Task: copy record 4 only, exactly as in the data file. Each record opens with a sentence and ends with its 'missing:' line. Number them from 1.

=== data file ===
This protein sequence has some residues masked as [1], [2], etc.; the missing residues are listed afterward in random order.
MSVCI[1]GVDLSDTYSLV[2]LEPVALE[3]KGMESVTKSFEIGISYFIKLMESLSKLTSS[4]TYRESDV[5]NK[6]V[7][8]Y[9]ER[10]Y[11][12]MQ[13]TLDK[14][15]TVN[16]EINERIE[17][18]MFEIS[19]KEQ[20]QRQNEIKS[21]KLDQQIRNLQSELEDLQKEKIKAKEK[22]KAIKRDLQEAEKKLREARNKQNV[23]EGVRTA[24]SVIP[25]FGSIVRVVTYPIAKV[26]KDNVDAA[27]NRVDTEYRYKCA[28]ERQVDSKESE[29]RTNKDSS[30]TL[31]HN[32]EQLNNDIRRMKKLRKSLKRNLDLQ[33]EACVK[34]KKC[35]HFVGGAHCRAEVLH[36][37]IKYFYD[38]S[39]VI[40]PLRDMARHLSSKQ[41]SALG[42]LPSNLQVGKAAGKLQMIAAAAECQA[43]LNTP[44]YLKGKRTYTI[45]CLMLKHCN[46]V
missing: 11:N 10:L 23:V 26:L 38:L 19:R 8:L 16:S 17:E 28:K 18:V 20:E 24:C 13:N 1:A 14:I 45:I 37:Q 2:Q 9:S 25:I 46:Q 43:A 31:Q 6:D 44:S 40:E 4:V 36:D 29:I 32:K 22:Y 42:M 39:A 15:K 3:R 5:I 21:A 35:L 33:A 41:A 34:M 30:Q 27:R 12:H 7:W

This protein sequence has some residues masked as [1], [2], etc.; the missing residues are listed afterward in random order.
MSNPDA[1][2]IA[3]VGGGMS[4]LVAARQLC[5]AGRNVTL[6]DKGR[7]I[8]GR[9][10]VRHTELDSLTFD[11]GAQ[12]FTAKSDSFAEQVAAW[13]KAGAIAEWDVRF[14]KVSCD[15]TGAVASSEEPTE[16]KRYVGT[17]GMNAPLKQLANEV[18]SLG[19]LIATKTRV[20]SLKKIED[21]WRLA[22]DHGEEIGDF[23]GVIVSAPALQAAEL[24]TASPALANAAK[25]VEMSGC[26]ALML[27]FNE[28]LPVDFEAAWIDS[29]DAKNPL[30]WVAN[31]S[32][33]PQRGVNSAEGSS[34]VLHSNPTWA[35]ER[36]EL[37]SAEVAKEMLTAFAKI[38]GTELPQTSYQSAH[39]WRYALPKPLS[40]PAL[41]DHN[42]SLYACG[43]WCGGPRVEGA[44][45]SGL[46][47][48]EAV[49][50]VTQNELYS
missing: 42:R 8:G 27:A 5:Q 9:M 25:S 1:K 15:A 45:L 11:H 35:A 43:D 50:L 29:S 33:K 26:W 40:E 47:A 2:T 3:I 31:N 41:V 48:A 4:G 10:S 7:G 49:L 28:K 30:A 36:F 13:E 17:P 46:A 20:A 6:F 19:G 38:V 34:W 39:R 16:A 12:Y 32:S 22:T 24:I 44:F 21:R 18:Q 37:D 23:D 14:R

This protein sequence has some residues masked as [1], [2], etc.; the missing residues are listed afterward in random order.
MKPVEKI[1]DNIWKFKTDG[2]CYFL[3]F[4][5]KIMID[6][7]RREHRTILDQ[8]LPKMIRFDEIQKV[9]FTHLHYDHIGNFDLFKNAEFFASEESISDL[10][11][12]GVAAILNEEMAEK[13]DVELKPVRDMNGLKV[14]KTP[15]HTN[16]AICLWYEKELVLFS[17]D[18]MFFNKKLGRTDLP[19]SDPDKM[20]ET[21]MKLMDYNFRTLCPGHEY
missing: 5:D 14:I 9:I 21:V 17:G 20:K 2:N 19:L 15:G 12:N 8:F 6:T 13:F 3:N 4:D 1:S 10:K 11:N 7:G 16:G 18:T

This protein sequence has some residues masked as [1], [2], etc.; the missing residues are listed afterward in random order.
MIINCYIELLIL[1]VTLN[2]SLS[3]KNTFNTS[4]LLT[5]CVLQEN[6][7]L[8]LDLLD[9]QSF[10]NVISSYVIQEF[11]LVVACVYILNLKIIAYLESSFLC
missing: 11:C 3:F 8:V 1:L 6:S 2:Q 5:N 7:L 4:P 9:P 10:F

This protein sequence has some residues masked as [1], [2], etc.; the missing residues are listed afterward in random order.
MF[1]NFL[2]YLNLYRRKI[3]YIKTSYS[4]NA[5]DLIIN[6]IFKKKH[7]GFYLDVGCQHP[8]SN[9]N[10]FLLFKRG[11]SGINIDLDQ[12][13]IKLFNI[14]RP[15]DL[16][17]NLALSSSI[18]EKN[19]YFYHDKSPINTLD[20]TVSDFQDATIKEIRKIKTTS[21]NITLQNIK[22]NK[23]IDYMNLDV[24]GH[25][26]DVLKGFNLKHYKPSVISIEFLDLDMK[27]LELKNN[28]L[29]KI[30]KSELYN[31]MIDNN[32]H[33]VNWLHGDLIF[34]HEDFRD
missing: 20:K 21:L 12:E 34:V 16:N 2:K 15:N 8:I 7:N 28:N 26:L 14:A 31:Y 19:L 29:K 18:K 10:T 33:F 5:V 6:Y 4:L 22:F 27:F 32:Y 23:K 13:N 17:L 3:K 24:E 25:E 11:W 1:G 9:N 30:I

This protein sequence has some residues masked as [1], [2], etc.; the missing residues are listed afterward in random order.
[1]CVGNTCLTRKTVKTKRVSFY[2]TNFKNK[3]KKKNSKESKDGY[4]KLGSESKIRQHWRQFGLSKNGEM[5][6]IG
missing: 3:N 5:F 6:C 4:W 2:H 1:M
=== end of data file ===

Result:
This protein sequence has some residues masked as [1], [2], etc.; the missing residues are listed afterward in random order.
MIINCYIELLIL[1]VTLN[2]SLS[3]KNTFNTS[4]LLT[5]CVLQEN[6][7]L[8]LDLLD[9]QSF[10]NVISSYVIQEF[11]LVVACVYILNLKIIAYLESSFLC
missing: 11:C 3:F 8:V 1:L 6:S 2:Q 5:N 7:L 4:P 9:P 10:F